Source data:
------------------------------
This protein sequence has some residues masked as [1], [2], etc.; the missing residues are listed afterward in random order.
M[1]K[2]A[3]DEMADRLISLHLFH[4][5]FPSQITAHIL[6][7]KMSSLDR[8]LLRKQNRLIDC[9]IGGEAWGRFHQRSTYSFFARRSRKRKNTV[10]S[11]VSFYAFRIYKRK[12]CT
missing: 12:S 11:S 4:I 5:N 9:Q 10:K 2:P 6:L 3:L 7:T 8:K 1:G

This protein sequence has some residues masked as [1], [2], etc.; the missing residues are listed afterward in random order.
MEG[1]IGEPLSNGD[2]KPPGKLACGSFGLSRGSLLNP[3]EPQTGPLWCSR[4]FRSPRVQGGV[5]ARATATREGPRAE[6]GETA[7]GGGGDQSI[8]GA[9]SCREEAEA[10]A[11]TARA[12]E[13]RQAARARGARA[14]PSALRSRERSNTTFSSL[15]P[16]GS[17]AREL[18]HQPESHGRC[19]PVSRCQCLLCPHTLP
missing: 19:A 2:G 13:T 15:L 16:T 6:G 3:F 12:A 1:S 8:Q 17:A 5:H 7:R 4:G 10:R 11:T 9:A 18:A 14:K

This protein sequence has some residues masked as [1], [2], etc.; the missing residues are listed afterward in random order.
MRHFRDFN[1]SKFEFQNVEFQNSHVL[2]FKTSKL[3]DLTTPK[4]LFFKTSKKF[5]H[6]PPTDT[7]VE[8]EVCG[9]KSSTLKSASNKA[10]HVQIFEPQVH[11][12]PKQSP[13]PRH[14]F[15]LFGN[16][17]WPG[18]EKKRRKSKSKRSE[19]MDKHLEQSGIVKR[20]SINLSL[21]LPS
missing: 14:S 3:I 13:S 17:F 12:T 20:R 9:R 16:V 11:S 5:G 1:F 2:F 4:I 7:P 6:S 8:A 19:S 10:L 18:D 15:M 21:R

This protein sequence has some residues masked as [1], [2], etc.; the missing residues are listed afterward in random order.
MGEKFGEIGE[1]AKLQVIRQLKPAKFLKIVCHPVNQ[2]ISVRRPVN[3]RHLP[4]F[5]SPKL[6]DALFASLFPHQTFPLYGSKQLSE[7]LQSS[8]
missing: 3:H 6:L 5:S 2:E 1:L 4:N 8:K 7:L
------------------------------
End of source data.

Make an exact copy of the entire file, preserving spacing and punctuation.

This protein sequence has some residues masked as [1], [2], etc.; the missing residues are listed afterward in random order.
M[1]K[2]A[3]DEMADRLISLHLFH[4][5]FPSQITAHIL[6][7]KMSSLDR[8]LLRKQNRLIDC[9]IGGEAWGRFHQRSTYSFFARRSRKRKNTV[10]S[11]VSFYAFRIYKRK[12]CT
missing: 12:S 11:S 4:I 5:N 9:Q 10:K 2:P 6:L 3:L 7:T 8:K 1:G

This protein sequence has some residues masked as [1], [2], etc.; the missing residues are listed afterward in random order.
MEG[1]IGEPLSNGD[2]KPPGKLACGSFGLSRGSLLNP[3]EPQTGPLWCSR[4]FRSPRVQGGV[5]ARATATREGPRAE[6]GETA[7]GGGGDQSI[8]GA[9]SCREEAEA[10]A[11]TARA[12]E[13]RQAARARGARA[14]PSALRSRERSNTTFSSL[15]P[16]GS[17]AREL[18]HQPESHGRC[19]PVSRCQCLLCPHTLP
missing: 19:A 2:G 13:T 15:L 16:T 6:G 3:F 12:A 1:S 8:Q 17:A 5:H 7:R 4:G 10:R 11:T 9:A 18:A 14:K

This protein sequence has some residues masked as [1], [2], etc.; the missing residues are listed afterward in random order.
MRHFRDFN[1]SKFEFQNVEFQNSHVL[2]FKTSKL[3]DLTTPK[4]LFFKTSKKF[5]H[6]PPTDT[7]VE[8]EVCG[9]KSSTLKSASNKA[10]HVQIFEPQVH[11][12]PKQSP[13]PRH[14]F[15]LFGN[16][17]WPG[18]EKKRRKSKSKRSE[19]MDKHLEQSGIVKR[20]SINLSL[21]LPS
missing: 14:S 3:I 13:S 17:F 12:T 20:R 9:R 16:V 11:S 5:G 1:F 2:F 4:I 7:P 6:S 8:A 19:S 10:L 18:D 15:M 21:R

This protein sequence has some residues masked as [1], [2], etc.; the missing residues are listed afterward in random order.
MGEKFGEIGE[1]AKLQVIRQLKPAKFLKIVCHPVNQ[2]ISVRRPVN[3]RHLP[4]F[5]SPKL[6]DALFASLFPHQTFPLYGSKQLSE[7]LQSS[8]
missing: 3:H 6:L 5:S 2:E 1:L 4:N 8:K 7:L